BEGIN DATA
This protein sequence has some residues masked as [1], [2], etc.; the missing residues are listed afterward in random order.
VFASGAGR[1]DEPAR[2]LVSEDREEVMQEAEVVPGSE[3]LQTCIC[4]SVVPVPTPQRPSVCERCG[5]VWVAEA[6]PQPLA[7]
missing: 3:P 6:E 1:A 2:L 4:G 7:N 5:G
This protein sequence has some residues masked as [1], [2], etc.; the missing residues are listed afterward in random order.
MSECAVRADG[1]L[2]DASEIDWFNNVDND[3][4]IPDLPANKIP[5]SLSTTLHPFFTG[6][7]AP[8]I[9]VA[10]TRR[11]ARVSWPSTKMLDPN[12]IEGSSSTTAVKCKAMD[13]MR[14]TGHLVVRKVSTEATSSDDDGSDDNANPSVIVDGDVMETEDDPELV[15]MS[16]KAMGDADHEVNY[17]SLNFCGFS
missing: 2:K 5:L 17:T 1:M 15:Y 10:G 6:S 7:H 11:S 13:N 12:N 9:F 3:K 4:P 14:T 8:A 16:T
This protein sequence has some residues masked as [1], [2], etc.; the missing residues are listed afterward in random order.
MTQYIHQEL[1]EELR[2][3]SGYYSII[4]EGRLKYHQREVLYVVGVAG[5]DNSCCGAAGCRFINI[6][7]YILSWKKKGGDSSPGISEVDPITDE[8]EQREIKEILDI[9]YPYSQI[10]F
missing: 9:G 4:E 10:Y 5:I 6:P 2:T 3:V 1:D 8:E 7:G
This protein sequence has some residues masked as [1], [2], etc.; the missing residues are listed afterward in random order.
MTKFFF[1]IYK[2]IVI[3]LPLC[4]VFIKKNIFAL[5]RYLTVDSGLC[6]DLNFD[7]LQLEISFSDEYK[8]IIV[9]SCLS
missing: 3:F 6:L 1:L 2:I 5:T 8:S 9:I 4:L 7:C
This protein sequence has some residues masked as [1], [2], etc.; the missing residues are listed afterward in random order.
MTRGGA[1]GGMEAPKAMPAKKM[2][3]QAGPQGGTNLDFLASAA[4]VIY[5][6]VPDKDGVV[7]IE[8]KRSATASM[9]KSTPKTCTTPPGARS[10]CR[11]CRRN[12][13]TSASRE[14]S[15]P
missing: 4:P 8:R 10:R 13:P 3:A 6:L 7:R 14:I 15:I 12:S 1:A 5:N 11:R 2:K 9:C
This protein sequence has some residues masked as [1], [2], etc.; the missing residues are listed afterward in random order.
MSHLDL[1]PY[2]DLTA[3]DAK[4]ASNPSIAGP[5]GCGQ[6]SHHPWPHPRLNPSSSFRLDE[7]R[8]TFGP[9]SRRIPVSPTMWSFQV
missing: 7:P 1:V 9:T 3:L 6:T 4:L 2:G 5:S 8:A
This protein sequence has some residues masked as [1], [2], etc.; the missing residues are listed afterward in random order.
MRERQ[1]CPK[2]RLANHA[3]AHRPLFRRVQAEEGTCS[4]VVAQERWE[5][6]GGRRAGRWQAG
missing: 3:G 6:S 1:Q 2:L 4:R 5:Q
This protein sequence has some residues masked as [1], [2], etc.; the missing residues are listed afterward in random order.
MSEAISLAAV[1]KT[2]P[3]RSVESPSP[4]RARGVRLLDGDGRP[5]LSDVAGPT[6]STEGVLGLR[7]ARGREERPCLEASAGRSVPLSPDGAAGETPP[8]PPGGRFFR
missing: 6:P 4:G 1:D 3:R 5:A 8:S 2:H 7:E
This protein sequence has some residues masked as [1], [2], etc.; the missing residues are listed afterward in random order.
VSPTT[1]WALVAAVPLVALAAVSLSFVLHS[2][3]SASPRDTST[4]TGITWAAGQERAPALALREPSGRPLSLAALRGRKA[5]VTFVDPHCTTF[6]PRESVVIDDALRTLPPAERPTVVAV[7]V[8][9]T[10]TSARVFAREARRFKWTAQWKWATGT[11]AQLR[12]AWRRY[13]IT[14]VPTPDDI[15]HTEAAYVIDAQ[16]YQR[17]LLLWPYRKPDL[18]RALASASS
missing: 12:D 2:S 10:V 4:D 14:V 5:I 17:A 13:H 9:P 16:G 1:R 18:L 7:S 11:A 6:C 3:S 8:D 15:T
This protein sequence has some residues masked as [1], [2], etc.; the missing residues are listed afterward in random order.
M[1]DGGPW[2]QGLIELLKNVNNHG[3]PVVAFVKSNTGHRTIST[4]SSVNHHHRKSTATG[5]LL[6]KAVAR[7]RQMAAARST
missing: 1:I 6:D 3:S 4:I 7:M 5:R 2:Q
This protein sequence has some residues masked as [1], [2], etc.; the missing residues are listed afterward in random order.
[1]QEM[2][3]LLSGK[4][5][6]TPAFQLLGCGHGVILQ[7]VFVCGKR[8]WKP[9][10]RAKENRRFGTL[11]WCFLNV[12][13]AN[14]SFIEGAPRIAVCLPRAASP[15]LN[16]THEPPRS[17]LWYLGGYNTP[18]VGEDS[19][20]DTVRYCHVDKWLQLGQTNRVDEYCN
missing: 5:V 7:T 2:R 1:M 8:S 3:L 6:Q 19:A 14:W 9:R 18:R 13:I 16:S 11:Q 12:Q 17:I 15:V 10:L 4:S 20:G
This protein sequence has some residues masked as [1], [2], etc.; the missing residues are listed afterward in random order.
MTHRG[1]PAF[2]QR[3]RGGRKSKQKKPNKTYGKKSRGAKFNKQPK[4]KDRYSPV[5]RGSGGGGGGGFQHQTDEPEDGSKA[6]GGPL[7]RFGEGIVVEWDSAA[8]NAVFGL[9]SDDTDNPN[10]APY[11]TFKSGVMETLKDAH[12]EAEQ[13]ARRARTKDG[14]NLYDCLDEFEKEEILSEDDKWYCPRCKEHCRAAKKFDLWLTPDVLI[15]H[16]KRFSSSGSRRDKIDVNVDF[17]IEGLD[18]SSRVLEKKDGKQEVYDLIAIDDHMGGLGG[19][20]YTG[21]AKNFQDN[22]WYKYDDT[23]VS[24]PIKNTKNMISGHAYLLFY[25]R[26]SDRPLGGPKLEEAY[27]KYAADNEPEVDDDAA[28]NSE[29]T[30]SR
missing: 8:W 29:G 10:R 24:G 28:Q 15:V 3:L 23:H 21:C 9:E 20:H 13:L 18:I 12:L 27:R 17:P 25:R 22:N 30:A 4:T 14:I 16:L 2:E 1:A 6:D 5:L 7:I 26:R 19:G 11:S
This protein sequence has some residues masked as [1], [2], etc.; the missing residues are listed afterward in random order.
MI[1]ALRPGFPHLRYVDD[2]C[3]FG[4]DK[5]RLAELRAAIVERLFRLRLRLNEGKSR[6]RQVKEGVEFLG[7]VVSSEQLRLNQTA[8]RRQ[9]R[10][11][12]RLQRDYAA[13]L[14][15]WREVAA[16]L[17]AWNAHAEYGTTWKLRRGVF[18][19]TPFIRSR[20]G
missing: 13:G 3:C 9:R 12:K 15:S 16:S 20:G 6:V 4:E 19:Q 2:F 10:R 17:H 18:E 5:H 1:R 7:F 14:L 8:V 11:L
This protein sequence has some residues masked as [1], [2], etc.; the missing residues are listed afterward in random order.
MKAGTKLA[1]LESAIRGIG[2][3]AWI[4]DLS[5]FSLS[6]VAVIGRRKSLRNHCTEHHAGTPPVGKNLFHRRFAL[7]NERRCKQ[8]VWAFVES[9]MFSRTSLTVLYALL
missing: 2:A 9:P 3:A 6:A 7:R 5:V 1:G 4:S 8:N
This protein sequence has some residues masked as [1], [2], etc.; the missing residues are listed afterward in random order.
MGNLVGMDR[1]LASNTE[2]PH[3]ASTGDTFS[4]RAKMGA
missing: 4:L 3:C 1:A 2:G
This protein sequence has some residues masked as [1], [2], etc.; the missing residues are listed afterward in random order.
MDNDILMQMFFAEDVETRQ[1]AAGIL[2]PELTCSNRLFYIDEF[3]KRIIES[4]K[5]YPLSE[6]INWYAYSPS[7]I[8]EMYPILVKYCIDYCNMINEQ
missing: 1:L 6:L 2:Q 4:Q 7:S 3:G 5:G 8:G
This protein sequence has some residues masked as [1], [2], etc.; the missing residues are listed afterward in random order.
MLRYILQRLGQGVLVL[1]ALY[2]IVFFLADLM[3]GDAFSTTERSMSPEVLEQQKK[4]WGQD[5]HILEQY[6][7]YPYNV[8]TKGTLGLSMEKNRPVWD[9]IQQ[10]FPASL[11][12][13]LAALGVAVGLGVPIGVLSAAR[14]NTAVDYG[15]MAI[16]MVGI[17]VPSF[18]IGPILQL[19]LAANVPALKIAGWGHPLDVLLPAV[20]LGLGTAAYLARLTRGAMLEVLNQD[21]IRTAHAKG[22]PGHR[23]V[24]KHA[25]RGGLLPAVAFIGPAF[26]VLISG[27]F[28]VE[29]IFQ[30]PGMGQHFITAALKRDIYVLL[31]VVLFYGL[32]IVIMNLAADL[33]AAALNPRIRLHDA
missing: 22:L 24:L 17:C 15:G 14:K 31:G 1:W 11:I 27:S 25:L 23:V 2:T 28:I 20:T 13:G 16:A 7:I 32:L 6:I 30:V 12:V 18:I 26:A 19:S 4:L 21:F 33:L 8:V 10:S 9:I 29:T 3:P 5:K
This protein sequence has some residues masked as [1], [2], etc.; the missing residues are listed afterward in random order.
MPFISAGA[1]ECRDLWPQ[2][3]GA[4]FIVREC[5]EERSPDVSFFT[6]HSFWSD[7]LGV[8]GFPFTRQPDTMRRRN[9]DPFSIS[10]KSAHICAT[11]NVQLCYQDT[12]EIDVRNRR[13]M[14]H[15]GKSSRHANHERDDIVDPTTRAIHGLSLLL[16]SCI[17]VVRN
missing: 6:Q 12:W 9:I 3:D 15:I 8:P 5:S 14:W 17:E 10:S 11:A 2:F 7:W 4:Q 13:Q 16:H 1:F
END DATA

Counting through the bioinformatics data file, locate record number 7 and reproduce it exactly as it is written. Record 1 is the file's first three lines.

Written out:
This protein sequence has some residues masked as [1], [2], etc.; the missing residues are listed afterward in random order.
MRERQ[1]CPK[2]RLANHA[3]AHRPLFRRVQAEEGTCS[4]VVAQERWE[5][6]GGRRAGRWQAG
missing: 3:G 6:S 1:Q 2:L 4:R 5:Q